I spend a lot of my time illustrating; but sometimes I switch into my cartoonist at work mode. Here's a sneak peek into my process...
My life as a cartoonist usually involves thinking outside the box. However, today it involved carrying the box (and drawing on it, too!)
For a cartoon artist, there's nothing like a bit of leisure travel to spark new creativity and some more funny drawings. Here's a collection of my latest travel-inspired drawings.
This cartoon sketch sums up my work week well. I guess you can say that a life spent creating makes me want to jump for joy!
I was away from home these past two weeks playing with the New York City Ballet up in Saratoga, NY. With 3 rehearsals and seven shows per week, there was not a whole lot of time for sketching or cartooning. Being in a hotel and having maid service and the chance to watch late night TV in bed was a nice perk, though. In addition to lots of Food Network shows, my husband and I watched quite a few episodes of Forensic Files. The latter got me thinking about what it takes to be a forensic artist, and if it is something I would ever be interested in doing (or could do.) After digging a little online, I was surprised to learn that there are only about 30 full-time forensic artists working in the US. The field is obviously tiny and highly specialized. According to this article, becoming a forensic artist is usually somewhat of a round-about process which almost always involves working for law enforcement in a different capacity. I was also intrigued to read about Lois Gibson, one of the most famous and successful forensic artists in the business today. The importance of having people skills – forensic artists need to be highly empathetic listeners – combined with having artistic know-how would certainly be an interesting challenge.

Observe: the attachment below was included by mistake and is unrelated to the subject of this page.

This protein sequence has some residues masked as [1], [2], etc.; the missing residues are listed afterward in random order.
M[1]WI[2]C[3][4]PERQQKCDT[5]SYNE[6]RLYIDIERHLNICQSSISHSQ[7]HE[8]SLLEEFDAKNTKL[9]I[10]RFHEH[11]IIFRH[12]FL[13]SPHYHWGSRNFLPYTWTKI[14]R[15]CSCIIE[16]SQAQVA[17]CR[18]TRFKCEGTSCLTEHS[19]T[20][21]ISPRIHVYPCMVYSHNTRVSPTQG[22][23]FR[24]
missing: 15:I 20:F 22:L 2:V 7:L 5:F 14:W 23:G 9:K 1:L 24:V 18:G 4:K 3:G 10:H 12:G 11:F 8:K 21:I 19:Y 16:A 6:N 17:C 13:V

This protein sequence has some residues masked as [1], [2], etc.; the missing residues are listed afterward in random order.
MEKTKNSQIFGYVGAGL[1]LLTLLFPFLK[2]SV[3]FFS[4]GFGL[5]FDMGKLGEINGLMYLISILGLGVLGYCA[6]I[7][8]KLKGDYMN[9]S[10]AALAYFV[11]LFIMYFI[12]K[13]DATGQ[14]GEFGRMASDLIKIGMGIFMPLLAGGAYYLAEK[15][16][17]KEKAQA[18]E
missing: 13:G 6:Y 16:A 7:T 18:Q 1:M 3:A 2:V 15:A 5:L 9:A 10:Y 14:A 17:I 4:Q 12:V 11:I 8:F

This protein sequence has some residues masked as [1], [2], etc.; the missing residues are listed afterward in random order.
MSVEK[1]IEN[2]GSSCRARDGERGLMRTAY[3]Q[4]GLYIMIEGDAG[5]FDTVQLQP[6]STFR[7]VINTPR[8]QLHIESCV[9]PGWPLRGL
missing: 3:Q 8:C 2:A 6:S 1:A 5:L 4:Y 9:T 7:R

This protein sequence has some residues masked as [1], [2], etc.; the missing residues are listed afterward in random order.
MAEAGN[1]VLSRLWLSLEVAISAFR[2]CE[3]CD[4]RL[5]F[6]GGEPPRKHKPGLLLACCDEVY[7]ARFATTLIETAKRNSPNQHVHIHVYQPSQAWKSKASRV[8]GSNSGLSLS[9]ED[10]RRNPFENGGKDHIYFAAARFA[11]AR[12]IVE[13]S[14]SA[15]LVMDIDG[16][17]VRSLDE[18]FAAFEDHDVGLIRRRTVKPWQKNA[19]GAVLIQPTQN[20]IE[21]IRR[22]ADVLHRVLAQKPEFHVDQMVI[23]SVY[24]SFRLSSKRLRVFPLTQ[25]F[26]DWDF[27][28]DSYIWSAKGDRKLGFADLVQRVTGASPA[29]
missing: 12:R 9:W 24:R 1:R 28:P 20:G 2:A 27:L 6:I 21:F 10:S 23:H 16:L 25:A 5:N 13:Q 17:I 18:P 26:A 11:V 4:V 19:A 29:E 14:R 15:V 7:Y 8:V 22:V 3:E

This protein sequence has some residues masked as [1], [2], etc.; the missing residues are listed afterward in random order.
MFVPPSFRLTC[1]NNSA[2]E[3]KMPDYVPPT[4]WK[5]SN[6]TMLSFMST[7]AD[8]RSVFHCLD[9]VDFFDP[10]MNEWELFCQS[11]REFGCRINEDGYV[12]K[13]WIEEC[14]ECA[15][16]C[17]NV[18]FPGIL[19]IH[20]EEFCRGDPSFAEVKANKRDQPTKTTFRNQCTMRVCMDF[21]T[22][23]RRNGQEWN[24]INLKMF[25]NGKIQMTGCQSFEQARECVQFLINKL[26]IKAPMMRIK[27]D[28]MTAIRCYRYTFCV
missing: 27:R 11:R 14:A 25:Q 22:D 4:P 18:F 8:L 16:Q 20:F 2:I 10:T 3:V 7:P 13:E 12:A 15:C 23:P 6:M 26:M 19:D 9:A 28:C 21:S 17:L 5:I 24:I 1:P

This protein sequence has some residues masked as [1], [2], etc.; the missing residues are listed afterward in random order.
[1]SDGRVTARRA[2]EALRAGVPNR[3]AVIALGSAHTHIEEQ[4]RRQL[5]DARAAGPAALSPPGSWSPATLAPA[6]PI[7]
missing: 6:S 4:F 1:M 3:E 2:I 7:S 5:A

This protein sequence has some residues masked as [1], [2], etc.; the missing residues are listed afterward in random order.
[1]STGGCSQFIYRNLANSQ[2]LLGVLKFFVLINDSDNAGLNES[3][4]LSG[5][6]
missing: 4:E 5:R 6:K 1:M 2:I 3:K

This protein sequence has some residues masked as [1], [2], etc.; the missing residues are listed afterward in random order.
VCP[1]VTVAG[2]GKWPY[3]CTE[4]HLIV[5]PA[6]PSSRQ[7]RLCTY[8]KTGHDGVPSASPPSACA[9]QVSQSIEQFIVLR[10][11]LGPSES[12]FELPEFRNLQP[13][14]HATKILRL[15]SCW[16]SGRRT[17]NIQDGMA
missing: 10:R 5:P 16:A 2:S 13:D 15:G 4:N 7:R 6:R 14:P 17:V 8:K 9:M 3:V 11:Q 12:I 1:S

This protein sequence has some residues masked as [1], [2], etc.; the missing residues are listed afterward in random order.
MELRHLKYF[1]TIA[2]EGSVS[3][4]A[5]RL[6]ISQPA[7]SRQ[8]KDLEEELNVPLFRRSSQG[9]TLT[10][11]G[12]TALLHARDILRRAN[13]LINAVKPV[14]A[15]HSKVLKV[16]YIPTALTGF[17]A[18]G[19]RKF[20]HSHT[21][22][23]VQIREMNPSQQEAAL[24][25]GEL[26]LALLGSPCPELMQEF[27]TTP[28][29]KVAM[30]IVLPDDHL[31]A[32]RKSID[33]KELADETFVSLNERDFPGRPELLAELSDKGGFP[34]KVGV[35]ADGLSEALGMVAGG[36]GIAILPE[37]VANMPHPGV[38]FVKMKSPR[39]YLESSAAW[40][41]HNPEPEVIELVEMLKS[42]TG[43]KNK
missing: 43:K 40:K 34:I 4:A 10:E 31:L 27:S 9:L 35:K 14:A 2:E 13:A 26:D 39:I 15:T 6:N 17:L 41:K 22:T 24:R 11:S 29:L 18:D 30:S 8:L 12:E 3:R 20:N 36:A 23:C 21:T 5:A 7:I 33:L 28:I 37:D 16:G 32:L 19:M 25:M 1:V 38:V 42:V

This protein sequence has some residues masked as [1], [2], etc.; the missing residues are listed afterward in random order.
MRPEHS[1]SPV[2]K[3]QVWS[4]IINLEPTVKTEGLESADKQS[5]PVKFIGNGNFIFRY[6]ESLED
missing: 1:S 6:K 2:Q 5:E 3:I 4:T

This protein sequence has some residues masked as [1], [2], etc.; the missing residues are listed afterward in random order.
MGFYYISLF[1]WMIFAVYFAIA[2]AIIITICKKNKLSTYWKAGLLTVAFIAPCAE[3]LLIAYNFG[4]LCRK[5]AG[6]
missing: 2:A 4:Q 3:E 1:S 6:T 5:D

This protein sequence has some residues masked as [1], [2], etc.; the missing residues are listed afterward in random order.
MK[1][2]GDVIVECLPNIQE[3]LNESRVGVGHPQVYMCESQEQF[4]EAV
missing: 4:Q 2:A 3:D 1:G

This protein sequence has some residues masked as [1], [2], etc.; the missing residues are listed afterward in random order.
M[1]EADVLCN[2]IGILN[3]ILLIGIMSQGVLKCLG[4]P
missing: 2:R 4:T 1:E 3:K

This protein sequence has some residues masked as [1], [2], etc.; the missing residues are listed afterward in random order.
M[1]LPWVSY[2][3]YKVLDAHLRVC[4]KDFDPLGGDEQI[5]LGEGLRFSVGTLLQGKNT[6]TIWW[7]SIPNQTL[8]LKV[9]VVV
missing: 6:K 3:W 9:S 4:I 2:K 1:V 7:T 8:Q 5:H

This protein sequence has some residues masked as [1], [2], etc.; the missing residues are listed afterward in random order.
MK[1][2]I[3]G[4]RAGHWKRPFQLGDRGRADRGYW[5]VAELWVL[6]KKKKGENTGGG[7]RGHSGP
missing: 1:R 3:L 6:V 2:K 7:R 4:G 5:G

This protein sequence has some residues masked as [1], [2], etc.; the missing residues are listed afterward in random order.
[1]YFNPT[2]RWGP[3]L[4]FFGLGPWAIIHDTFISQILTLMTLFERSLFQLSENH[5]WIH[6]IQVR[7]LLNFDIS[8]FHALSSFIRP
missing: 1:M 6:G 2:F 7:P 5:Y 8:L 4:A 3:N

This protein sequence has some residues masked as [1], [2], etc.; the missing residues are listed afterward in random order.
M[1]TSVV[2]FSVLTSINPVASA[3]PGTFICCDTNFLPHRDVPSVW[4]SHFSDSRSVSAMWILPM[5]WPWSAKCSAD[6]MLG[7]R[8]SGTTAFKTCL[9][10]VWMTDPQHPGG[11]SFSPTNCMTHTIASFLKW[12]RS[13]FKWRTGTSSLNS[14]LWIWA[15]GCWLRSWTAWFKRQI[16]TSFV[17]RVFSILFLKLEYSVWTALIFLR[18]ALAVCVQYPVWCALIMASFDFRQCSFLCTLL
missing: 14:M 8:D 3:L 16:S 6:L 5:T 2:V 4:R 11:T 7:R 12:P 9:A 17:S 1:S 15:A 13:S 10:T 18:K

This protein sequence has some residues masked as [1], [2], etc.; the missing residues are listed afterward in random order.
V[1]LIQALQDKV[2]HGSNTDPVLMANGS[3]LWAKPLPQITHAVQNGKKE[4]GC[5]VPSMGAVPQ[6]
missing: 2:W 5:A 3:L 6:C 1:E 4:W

For fun (and since I only did ONE cartoon sketch last week, tsk tsk), I asked my husband if he would participate in an experiment with me. I asked him to think of someone, take a quick look at a picture of them, and then describe their face to me from memory. I did all of the questioning and tried not to ask leading questions (i.e. instead of “Were their eyes brown?”, I asked “Do you recall the color of their eyes?”)
My first sketch (done in pen since that’s what I usually use for my quick sketches) resulted in this image:
My husband then told me that the nose was too high, the jaw-line should be thinner, the hairline lower and the hair “more wild.” The second “blind” sketch resulted in this:
After he told me that he had been thinking of Leonard Berstein, we checked my sketch against photos of Berstein. I think there is a bit of a likeness. For sure, the exercise was thought-provoking and fun all around!
Life is well and good,
In the Brooklyn hood.
If you're in any doubt,
Beards are in, hair is out.
A wrinkle here and there gives the needed flair...
I find sketching profiles sometimes problematic. However, this one seemed to flow...maybe because my subject was so pretty?
Although there's only ONE man in my life, I still love to "ogle" the interesting specimens around me (for sketch book purposes, of course!)
At the Milwaukee airport…
Somewhere in the air over the Midwest.
P.S. My next sketches will hail from overseas. Stay tuned to find out where I’m going…